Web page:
We had hoped that those would say something like ‘Victory’ – but, alas…. German Rojas finished the Appleton design and Garrett Evans worked very closely with Green Bay through the night Sunday. I love the designs they accomplished. They just perfectly typify that feeling of loss – it’s really heartbreaking – I love the one word hammer head, I love the photo and I love the multiple points of entry.

I was also really enthused about Dave Lafata’s Oshkosh cover…


and Amanda Hennessy’s Wausau Sports cover.


But had the Badgers won on Saturday night – it was sooooo close – we would have had some really cool Monday layouts to share as well.

[Image and description removed at request of the Gannett Design Studio]

So that was our weird week. Now, what, a few months until Packers again.

Average daily circulations for these papers:

  • Appleton Post-Crescent: 38,244
  • Green Bay Press-Gazette: 41,767
  • Oshkosh Northwestern: 14,113
  • Wausau Daily Herald: 15,506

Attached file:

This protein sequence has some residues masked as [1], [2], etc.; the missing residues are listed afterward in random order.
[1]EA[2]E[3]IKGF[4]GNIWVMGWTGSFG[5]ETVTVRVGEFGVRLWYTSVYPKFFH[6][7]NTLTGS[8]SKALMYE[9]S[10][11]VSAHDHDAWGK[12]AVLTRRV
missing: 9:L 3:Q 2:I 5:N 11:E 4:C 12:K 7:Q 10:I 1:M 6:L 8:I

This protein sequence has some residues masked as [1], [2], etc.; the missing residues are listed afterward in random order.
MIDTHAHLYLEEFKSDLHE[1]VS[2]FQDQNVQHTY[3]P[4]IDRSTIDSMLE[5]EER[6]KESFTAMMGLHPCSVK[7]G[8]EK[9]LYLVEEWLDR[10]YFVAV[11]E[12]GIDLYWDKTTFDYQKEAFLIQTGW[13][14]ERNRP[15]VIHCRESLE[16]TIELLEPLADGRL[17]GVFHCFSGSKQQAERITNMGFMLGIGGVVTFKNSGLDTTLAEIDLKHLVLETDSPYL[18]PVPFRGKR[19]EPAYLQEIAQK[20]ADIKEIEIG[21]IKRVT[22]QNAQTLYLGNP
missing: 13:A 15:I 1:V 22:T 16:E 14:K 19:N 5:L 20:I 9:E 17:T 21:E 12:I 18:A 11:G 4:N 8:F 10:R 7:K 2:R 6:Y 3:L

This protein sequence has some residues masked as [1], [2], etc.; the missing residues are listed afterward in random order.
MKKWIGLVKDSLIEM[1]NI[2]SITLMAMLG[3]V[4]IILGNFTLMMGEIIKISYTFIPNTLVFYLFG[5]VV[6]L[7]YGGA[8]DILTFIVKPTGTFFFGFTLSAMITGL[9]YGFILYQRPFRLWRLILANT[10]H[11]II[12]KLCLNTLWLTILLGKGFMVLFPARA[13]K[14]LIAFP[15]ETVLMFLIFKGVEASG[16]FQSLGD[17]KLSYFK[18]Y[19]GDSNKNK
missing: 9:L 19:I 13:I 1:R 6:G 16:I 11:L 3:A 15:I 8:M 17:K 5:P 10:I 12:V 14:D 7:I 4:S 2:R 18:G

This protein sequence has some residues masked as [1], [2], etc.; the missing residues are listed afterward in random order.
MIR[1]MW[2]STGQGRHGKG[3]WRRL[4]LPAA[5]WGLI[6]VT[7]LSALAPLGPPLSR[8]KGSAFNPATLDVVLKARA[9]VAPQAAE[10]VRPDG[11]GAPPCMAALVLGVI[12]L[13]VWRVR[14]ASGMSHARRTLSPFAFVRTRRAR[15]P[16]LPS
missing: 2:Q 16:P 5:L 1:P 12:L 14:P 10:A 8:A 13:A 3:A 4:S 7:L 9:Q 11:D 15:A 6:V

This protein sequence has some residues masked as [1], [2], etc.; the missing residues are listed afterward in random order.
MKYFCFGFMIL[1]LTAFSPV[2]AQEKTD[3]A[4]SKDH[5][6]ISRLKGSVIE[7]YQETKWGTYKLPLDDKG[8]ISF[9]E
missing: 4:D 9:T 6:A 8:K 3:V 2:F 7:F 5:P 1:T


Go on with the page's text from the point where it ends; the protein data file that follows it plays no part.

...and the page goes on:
Inside Des Moines’ coverage of the destruction of a local landmark

Once upon a time, a giant department store operated in downtown Des Moines. The place was called Younkers. It opened a giant, seven-story headquarters in 1899.

The first two floors were retail. Upper floors held corporate offices, storage and a fifth-floor restaurant called the tea room that became a Des Moines tradition. I even ate there a time or two during my years working at the Des Moines Register.

In 2002, Younkers’ new corporate parent, Saks, moved its offices to Milwaukee. In 2005, they closed the downtown building, which was being converted into apartments — 120 of them, in fact — in a $37 million renovation.

All that came to a halt in the wee hours of Saturday when the place burned down in spectacular fashion.

The Register commemorated the sad event with poster treatment Sunday:


Photographer Chris Gannon wrote about how he got that picture: